The air we need is made in the main by shallow-water algae and cyanobacteria, a minor third by land plants (from which, in turn, come most of the fuel we burn with it). Some sources stand between, with roots in the muck and crowns floating upon or stalking above the surface. The former include Nymphaea odorata;


the latter Nelumbo lutea


as well as escaped exotic cousins, all rich larders for valued pollinators and diverse other animalia, and a delight to multiple senses. This display of purity-from-defilement underlies representations of the Buddha on a lotus seat, and perhaps, by extension, the Sanskrit mantra Om mane padme hum.

Whether erect or afloat, the pads of either may collect splash or rain into a kind of pool-within-a-pool, a refuge large enough to host diverse mobile life-forms for a transitional visit


(though not always with very steady support)


or a somewhat more extended incubation:


The lotus leaf, like Norton Juster’s Humbug, has the unusual property of being “superhydrophobic”—practically unwettable; with contact angle near 170º reducing adhered area below 1%, a droplet rolls around like a ball bearing,


while a frog can wrap itself in a wet blanket


and contemplate a crystal ball (closeup here).


Classical references to this “lotus effect” include

Who dedicates all actions to God without attachment
is unaffected by sin, as a lotus leaf by water.

Bhagavad Gita  Ch. 5, v.10

In the middle of this flooded field, one partially filled lotus pad stands out (if not up) not only for color and cleanliness, but also for the silvery shimmer of partial reflection at the water-air-leaf interface:


As with some other species residing at the water/air interface, the gas-exchanging stomata (“mouths”) of the lotus leaf lie atop rather than below. On a bright summer day, the otherwise-invisible exhalation is trapped by water’s high surface tension, in the main sliding laterally along a permanent air layer to where hydrostatic pressure lessens rather than forcing its way directly upward:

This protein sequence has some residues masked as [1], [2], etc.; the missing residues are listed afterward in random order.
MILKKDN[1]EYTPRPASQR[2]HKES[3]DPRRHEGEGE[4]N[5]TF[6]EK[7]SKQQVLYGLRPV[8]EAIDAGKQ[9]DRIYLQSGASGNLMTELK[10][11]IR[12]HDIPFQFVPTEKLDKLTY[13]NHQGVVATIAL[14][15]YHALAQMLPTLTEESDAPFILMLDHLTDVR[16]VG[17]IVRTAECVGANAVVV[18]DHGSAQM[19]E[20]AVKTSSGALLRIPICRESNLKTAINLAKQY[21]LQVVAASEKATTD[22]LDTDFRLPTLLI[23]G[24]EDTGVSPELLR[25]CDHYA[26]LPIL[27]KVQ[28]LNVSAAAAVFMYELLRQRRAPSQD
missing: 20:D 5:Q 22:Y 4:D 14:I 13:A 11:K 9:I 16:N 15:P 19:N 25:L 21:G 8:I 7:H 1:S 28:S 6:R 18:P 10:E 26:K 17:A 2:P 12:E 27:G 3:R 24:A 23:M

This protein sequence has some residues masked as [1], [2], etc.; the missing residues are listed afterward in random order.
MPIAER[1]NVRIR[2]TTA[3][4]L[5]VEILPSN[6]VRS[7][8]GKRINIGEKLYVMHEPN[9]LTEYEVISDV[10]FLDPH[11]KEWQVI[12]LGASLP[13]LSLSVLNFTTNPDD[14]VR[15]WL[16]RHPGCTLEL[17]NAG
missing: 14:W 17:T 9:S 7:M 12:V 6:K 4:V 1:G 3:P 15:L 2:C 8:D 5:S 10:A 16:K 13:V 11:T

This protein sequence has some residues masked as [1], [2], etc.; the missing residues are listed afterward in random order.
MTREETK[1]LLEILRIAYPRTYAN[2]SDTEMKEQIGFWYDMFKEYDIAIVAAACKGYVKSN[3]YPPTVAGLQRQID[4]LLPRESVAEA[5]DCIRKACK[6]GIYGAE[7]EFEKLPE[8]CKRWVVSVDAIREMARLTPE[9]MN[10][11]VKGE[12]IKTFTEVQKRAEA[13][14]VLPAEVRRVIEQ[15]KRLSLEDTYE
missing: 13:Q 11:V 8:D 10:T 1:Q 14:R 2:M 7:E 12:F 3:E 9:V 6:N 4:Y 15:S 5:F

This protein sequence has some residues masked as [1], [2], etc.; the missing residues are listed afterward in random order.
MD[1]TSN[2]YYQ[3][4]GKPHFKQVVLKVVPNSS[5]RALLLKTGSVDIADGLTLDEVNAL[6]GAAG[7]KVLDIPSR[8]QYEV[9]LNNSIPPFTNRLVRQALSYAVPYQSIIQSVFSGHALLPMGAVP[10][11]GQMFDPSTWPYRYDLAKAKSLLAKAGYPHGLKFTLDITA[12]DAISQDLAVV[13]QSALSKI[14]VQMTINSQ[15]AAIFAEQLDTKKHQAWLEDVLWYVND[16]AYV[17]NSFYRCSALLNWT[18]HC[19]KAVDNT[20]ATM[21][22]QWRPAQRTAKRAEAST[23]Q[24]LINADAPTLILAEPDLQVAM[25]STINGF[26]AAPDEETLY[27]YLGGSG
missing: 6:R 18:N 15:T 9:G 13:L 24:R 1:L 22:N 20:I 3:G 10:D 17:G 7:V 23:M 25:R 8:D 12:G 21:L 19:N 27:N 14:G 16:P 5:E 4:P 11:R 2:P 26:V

Closer inspection shows a bathtub-ring of pollen, dust and other debris left behind as the pool shrinks in hot sun; all this will be washed away when (if?) it rains again.


Same pad, in action:

Numerous and admirable are the flowers of land and water, herb and tree.
… I love only the lotus, which from filthy mud arises unstained
Laved by pure waters, yet not seductive
Freely open within; without erect, neither rambling nor branched
Distant, the fragrance more delicate
Slim, clean, upright
To be enjoyed from afar, not over-intimate …
Where are those who, like me, love the lotus?

–Zhou Dunyi,  On Loving The Lotus   1071

Separation is illusion


Speaking of ourselves


Two planets meeting face to face,
One to the other cried “How sweet
If endlessly we might embrace,
And here for ever stay! how sweet
If Heaven a little might relent,
And leave our light in one light blent!”

But through that longing to dissolve
In one, the parting summons sounded.
Immutably the stars revolve,
By changeless orbits each is bounded;
Eternal union is a dream,
And severance the world’s law supreme.

–Muhammad Iqbal



Islands with shared roots


Overhead the albatross hangs motionless upon the air
And deep beneath the rolling waves in labyrinths of coral caves
The echo of a distant tide comes willowing across the sand
And everything is green and submarine

And no one showed us to the land
And no one knows the wheres or whys
But something stirs and something tries
And starts to climb towards the light

–Roger Waters


Sun salutation


The Return of the Son of Nothing

Bursting in air




From the supernal


to the surreal,


the mystical


to the concrete;






or desiccated


























Blooms, not bombs!




Solstice skies

Long, lazy days, just right for paddling about in a quiet pool (lower left),


dining in relaxed comfort with loved ones